- Permaculture, a grassroots movement in which participants grow seasonal perennial foods and live sustainably, has not been extensively studied.
- In a large international survey, researchers found that the majority of participants were white and, although more than half were women, they were not in leadership roles.
- For the movement to grow in a healthy and meaningful way, researchers recommend actively bolstering diversity and gender equality.
URBANA, Ill. – Permaculture is a grassroots movement whose participants attempt to live in a sustainable way, taking inspiration from natural ecosystems to “live off the land.” For example, permaculture enthusiasts may grow seasonal organic produce fertilized with manure from livestock raised on their own land, rather than bringing in synthetic fertilizers or annual crop seeds from elsewhere. The idea is to rely as much as possible on perennial crops, to recycle and reuse materials, and reduce waste.
Although permaculture principles are well established, the movement has not been studied in a systematic way. University of Illinois landscape agroecologist Sarah Taylor Lovell and graduate student Rafter Ferguson set out to explore who is participating. They hope to provide insights into permaculture’s potential for growth and its influence on the larger sustainability movement.
After examining survey responses from 731 English-speaking permaculture participants across 45 countries, their results show that vast majority of participants are white. In countries where racial disparities are greater, fewer people of color are participating than in countries with less inequality.
“The absence of people of color in our survey results seems to be problematic across a lot of environmental movements,” Lovell says. “It may be that people of color might not identify with the term ‘permaculture’, even though they might be practicing something very similar,” she adds. “In an earlier study, we found a lot of participation by several urban ethnic groups in permaculture-like home gardening.”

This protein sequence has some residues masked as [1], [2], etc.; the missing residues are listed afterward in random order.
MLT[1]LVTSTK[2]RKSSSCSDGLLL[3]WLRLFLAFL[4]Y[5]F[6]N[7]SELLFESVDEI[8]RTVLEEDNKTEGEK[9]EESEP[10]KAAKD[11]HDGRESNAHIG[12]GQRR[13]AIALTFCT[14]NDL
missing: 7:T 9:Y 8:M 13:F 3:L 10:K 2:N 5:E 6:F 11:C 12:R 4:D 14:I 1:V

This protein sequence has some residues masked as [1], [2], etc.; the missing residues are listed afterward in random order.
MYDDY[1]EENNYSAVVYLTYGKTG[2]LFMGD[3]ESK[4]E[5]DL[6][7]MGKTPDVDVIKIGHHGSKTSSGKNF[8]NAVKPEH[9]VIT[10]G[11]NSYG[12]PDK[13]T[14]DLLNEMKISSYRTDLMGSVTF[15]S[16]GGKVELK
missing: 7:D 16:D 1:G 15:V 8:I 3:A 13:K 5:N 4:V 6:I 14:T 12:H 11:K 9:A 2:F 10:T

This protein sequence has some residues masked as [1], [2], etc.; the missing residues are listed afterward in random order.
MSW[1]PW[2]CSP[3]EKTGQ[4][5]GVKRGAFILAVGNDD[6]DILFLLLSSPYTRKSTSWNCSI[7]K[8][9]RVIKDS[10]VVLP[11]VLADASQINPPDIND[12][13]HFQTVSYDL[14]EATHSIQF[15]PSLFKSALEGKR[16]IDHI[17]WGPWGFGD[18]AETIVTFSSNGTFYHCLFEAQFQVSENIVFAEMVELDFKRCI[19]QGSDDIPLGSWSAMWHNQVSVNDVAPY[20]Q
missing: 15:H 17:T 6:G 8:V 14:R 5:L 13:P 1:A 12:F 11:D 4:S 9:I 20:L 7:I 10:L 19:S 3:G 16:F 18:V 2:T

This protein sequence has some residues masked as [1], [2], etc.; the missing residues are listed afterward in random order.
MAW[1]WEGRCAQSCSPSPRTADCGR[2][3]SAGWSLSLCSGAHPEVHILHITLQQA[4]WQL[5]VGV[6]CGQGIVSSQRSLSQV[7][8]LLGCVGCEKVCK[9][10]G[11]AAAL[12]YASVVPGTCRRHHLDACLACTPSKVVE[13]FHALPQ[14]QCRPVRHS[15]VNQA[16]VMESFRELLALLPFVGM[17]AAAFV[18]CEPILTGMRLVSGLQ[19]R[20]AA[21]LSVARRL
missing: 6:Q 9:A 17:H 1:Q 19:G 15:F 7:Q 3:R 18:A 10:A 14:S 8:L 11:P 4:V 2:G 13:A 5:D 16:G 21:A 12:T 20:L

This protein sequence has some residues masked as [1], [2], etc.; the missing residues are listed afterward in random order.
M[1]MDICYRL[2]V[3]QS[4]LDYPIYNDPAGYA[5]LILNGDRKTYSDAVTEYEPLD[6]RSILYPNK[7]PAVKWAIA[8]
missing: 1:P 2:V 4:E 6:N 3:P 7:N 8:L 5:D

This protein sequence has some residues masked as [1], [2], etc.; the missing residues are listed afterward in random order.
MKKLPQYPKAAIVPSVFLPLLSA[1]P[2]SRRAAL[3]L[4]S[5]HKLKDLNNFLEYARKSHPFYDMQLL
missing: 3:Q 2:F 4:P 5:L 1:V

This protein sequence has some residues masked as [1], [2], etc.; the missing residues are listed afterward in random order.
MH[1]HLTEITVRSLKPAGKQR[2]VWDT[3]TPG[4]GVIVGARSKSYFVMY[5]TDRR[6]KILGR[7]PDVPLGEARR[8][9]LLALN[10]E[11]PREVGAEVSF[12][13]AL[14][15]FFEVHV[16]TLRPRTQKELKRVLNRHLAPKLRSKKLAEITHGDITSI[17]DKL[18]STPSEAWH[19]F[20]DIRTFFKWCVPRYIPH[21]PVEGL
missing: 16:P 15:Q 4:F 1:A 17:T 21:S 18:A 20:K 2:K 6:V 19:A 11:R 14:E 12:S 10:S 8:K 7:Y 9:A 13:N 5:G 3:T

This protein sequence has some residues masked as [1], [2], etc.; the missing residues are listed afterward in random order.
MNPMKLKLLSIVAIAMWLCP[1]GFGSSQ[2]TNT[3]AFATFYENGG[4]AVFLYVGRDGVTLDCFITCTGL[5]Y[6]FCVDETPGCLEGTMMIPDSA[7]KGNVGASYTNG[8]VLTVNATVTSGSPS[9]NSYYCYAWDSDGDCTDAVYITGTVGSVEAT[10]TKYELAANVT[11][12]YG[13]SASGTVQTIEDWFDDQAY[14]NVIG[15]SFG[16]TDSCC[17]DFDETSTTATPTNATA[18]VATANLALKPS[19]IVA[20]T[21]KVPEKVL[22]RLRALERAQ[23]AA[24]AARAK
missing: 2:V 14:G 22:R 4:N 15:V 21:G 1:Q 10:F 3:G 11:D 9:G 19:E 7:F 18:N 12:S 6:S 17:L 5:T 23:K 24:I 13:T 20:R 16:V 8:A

The survey also reveals that just over half of the respondents are women. This apparent parity is tempered by the discovery that women are disproportionately excluded from professional roles in the movement. These are usually paid positions that range from consultant to teacher to designer.
“Our results reflect what we see in general. Even where women are close to matching the number of men working in an organization, we see that they often aren’t in the leadership roles. For women to be lifted up within the permaculture movement, there has to be more thought about purposefully putting women in those roles,” Lovell notes.
The study examined socioeconomic factors, and generally found that participants in the permaculture movement tend to be of intermediate or high socioeconomic status. The influence of particular socioeconomic factors differed. For example, income was relatively low, but the level of education and homeownership were higher than national averages.
“The most interesting thing that came out of the study, for me, was seeing how very complex these relationships are, and how many interactions there are between gender, socioeconomic status, and the different roles within the movement,” Lovell says.
So, what does all this mean for the future of permaculture?
“The factors limiting diversity and equality in permaculture must be addressed thoughtfully and systematically if the movement is to grow and contribute to sustainability in a meaningful way,” Lovell says.
The article, “Grassroots engagement with transition to sustainability: Diversity and modes of participation in the international permaculture movement,” is published in Ecology and Society and can be read at http://www.ecologyandsociety.org/vol20/iss4/art39/.